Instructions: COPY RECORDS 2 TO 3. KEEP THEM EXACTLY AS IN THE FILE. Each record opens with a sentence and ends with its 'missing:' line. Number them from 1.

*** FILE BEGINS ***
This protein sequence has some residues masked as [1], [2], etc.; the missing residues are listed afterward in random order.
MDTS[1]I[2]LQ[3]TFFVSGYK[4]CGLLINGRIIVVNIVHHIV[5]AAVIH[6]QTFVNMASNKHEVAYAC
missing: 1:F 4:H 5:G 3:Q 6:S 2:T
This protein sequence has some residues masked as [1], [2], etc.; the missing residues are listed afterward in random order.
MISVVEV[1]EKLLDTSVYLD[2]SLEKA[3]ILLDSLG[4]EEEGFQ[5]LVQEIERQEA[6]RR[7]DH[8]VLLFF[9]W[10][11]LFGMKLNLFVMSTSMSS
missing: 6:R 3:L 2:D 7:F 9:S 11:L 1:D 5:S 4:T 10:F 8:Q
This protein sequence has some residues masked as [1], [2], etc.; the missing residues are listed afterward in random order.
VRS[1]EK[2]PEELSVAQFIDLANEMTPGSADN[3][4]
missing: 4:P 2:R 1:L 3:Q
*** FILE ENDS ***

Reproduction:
This protein sequence has some residues masked as [1], [2], etc.; the missing residues are listed afterward in random order.
MISVVEV[1]EKLLDTSVYLD[2]SLEKA[3]ILLDSLG[4]EEEGFQ[5]LVQEIERQEA[6]RR[7]DH[8]VLLFF[9]W[10][11]LFGMKLNLFVMSTSMSS
missing: 6:R 3:L 2:D 7:F 9:S 11:L 1:D 5:S 4:T 10:F 8:Q
This protein sequence has some residues masked as [1], [2], etc.; the missing residues are listed afterward in random order.
VRS[1]EK[2]PEELSVAQFIDLANEMTPGSADN[3][4]
missing: 4:P 2:R 1:L 3:Q